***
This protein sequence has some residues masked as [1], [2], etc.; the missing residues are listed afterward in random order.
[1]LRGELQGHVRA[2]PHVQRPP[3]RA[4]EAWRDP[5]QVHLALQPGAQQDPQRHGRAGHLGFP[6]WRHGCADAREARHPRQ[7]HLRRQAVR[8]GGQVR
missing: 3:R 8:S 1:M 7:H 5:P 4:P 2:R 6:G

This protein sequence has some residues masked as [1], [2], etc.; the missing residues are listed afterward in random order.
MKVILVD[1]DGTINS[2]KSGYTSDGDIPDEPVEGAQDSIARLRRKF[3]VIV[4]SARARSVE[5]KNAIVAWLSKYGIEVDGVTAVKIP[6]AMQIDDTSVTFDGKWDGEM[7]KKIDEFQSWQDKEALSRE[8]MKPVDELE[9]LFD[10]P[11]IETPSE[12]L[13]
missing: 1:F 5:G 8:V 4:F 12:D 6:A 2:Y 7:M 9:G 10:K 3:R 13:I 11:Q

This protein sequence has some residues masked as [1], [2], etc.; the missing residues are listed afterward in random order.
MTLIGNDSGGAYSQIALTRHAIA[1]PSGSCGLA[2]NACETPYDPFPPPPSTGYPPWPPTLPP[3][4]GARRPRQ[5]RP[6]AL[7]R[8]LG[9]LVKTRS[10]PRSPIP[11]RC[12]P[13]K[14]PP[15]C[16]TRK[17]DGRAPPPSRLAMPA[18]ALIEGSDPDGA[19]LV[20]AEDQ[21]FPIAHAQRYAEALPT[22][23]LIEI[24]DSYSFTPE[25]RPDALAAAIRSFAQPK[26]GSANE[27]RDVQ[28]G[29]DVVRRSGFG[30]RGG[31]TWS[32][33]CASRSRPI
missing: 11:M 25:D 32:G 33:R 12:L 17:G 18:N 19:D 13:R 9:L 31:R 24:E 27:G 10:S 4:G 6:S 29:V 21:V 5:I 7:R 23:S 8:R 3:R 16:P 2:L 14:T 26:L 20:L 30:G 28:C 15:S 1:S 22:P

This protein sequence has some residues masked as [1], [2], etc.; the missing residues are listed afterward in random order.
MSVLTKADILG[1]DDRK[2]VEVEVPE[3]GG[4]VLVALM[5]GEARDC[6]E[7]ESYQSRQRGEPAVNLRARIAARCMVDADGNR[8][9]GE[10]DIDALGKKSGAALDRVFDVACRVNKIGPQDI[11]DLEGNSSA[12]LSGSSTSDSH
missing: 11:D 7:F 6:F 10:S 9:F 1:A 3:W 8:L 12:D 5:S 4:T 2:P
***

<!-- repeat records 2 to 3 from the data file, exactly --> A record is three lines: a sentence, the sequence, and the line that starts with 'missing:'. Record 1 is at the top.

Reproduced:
This protein sequence has some residues masked as [1], [2], etc.; the missing residues are listed afterward in random order.
MKVILVD[1]DGTINS[2]KSGYTSDGDIPDEPVEGAQDSIARLRRKF[3]VIV[4]SARARSVE[5]KNAIVAWLSKYGIEVDGVTAVKIP[6]AMQIDDTSVTFDGKWDGEM[7]KKIDEFQSWQDKEALSRE[8]MKPVDELE[9]LFD[10]P[11]IETPSE[12]L[13]
missing: 1:F 5:G 8:V 4:F 12:D 6:A 2:Y 7:M 9:G 10:K 3:R 13:I 11:Q

This protein sequence has some residues masked as [1], [2], etc.; the missing residues are listed afterward in random order.
MTLIGNDSGGAYSQIALTRHAIA[1]PSGSCGLA[2]NACETPYDPFPPPPSTGYPPWPPTLPP[3][4]GARRPRQ[5]RP[6]AL[7]R[8]LG[9]LVKTRS[10]PRSPIP[11]RC[12]P[13]K[14]PP[15]C[16]TRK[17]DGRAPPPSRLAMPA[18]ALIEGSDPDGA[19]LV[20]AEDQ[21]FPIAHAQRYAEALPT[22][23]LIEI[24]DSYSFTPE[25]RPDALAAAIRSFAQPK[26]GSANE[27]RDVQ[28]G[29]DVVRRSGFG[30]RGG[31]TWS[32][33]CASRSRPI
missing: 11:M 25:D 32:G 33:R 12:L 17:G 18:N 19:D 13:R 9:L 31:R 24:E 27:G 10:S 4:G 6:S 29:V 21:V 5:I 7:R 23:S 8:R 3:R 16:P 2:L 14:T 26:L 20:L 30:G 28:C 15:S 1:S 22:P